And we know that about you. Yeah, that’s awesome. And I think we feed off of that too, I know when we were all together in our meetings working on projects your positivity, cracking jokes and Thomas making us laugh for a variety of reasons every 10 minutes, it helped all of us feel better. I wasn’t in the best place when I arrived on that trip, having just gotten my bone marrow biopsy results, but when you were around people that feel good and act that way… You can’t help but feel like, Oh, this is awesome, this is great. It just changes your perspective and outlook. Donna, I think you were going to say something a minute ago. Do you remember? I thought you raised your hand.
I was going to say something. I think for me, because I tend to be a pretty serious person, but I do like humor. After being diagnosed and several other family situations that were happening simultaneously, I had to think positive and I couldn’t be around anybody that wasn’t positive. I felt like anybody that was not positive or trying to be light on the subject was just too overwhelming for me. And I think the outcome from this, like I explained to you guys for a while ago, that I used to be an A plus plus person, just completely like your typical A plus plus person. And it’s changed me. And now when I speak to people or I speak to groups, whatever, and even in my own life, positivity, really a positive outlook really helps, and I think that’s one of the things that we should all stress, if any of us speak to any cancer survivors or anybody going through it is you have to find a place where you can just kind of think about something positive because you never know, and there’s always hope, and there’s great treatments out there, so if it’s all possible, think positive, that’s really how I feel.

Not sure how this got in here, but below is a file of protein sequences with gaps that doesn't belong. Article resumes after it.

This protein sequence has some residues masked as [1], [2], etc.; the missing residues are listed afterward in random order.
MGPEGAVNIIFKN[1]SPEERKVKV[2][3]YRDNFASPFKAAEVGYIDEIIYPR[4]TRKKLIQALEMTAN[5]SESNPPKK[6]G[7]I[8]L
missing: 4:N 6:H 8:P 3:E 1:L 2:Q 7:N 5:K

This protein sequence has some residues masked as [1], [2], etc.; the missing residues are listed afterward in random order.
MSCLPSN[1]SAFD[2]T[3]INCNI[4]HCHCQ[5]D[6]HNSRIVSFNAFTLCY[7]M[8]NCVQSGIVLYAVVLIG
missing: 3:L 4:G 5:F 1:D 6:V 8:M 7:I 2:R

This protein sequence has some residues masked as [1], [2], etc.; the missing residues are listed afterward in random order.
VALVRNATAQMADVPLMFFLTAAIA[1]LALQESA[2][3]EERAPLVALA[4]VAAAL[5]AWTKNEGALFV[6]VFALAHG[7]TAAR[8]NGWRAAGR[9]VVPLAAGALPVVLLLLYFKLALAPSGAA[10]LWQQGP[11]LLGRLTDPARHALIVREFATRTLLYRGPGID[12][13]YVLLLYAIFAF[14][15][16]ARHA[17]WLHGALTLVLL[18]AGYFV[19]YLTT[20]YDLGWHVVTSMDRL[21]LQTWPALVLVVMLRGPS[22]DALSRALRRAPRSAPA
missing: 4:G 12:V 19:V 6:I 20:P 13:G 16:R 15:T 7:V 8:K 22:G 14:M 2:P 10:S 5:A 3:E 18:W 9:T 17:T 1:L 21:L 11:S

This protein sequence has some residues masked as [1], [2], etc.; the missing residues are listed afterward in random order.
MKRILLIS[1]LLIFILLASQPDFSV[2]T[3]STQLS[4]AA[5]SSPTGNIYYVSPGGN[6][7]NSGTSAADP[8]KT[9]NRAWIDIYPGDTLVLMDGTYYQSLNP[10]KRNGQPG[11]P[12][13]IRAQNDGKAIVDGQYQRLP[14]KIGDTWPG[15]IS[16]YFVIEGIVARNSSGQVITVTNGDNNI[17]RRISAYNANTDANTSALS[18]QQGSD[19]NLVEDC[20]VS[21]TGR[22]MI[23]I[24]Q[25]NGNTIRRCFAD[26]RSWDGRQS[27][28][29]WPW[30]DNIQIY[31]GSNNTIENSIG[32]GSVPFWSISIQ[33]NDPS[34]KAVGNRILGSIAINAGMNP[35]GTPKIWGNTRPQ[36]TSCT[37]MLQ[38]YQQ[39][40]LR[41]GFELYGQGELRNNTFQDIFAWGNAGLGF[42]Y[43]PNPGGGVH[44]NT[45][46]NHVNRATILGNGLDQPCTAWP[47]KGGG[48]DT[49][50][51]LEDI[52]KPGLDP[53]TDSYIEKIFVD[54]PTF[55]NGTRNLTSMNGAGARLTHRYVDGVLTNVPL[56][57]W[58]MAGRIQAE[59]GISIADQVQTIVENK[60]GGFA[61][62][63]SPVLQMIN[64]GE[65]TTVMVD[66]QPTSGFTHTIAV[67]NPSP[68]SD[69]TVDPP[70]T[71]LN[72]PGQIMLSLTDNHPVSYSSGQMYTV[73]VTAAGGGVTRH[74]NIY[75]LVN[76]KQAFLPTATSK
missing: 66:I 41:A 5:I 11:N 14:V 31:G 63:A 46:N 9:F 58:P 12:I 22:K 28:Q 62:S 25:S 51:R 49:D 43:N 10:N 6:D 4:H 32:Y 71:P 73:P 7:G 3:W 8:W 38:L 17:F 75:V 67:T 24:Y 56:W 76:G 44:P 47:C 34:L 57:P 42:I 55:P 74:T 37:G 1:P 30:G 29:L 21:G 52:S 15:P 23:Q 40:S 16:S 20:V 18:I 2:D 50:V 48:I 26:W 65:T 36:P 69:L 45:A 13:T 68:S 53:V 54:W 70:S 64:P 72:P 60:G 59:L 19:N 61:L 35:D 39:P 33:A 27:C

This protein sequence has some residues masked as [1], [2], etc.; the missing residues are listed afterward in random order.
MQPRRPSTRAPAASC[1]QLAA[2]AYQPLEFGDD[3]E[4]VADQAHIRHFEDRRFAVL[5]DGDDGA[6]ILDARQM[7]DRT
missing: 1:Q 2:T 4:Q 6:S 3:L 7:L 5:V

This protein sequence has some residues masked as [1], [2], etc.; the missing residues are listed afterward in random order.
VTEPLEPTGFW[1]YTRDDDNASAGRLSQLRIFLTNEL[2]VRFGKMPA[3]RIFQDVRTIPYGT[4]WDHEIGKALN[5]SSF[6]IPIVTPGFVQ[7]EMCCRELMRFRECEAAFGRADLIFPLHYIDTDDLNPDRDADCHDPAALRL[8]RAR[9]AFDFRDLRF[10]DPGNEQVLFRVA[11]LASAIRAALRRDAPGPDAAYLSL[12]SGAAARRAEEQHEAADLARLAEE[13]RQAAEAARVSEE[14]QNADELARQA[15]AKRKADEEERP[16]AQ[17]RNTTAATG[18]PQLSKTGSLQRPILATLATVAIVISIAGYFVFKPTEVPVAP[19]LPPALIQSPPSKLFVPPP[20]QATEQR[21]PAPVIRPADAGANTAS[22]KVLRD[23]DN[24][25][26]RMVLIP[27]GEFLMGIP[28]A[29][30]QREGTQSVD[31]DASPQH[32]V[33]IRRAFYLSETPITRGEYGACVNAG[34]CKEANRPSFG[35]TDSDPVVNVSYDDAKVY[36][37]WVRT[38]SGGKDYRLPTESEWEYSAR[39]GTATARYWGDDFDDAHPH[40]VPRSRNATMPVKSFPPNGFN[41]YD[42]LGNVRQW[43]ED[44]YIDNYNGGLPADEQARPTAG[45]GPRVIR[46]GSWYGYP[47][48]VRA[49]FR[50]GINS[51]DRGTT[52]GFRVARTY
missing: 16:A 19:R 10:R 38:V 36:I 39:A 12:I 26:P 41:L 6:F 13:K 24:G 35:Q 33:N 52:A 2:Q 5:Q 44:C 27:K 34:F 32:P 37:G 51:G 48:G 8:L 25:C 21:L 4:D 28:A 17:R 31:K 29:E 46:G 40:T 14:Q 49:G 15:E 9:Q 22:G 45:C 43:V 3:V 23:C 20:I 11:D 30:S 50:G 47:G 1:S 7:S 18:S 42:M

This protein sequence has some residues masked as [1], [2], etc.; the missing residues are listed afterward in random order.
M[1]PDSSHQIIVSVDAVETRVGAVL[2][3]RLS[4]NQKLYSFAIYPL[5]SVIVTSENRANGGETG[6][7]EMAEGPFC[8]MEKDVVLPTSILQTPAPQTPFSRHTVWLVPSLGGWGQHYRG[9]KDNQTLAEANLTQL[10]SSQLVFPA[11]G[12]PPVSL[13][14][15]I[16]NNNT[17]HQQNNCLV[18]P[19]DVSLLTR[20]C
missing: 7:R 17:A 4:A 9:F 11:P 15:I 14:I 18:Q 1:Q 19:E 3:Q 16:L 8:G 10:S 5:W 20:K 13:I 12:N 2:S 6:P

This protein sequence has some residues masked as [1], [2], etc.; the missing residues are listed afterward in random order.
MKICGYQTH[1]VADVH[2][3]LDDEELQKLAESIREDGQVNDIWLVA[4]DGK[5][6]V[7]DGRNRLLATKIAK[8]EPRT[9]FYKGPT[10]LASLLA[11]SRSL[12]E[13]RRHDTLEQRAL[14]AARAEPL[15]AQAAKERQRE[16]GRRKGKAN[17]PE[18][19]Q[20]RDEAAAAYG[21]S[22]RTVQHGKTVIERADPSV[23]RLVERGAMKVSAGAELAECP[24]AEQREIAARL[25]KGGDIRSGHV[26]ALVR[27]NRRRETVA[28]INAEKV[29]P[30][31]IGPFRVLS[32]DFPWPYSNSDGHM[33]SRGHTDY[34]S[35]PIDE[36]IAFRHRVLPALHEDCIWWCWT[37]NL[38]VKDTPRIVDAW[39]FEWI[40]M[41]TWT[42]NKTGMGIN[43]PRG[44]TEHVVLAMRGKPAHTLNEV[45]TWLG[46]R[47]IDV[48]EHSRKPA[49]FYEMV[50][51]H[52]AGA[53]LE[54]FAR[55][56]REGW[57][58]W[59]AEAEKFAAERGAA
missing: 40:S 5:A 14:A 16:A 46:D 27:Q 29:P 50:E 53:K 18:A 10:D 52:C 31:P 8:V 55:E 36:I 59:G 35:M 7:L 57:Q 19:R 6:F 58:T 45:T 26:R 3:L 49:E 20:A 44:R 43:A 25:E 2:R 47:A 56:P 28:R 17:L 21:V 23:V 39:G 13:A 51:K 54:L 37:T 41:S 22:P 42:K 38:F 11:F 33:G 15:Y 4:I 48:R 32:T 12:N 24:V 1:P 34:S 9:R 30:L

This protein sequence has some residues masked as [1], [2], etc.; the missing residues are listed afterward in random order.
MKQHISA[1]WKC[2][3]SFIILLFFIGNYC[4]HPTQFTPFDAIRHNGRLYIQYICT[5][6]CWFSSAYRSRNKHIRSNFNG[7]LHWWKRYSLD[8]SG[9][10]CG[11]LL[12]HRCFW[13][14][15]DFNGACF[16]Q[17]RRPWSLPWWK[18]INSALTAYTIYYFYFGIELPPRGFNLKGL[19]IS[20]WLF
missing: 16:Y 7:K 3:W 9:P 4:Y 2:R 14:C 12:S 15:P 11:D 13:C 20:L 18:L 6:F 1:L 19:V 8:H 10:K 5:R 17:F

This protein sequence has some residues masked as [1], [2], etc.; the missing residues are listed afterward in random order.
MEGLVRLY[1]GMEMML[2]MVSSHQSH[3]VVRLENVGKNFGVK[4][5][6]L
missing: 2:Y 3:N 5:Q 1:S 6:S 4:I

And it taught me a great lesson to be honest with you.
Great comments. Yeah.
Yeah, being the most tenured on the panel, I’ve had numerous… I’ve had three stem cell transplants, I’ve also relapsed numerous times afterwards, and toxic positivity is something that again, acceptance is a reason that I could answer, or I can speak on how I relate toxic positivity to myself. Some of the phrases that I use are, it’s just another test to add to my testimony, that’s the positive part about it, that I have a testimony and that I’ve relapsed, but this test is something that’s going to… I need this test to get back to add to my testimony to get to where I need to be right now.
So that’s what I took away from the toxic positivity aspect of the conversation, and then as I was speaking to one of my friends yesterday, he enlightened me in conversation, we’re talking, and then he gave a toxic positivity speech, unbeknownst that I was already talking about. I was thinking about some things that he said that his father-in-law passed away, and he said that he’s in a better place, and that’s the toxic positivity that he used to explain to his wife because his wife was struggling with it, and he had to tell her that, hey, although he’s gone, he’s in a better place.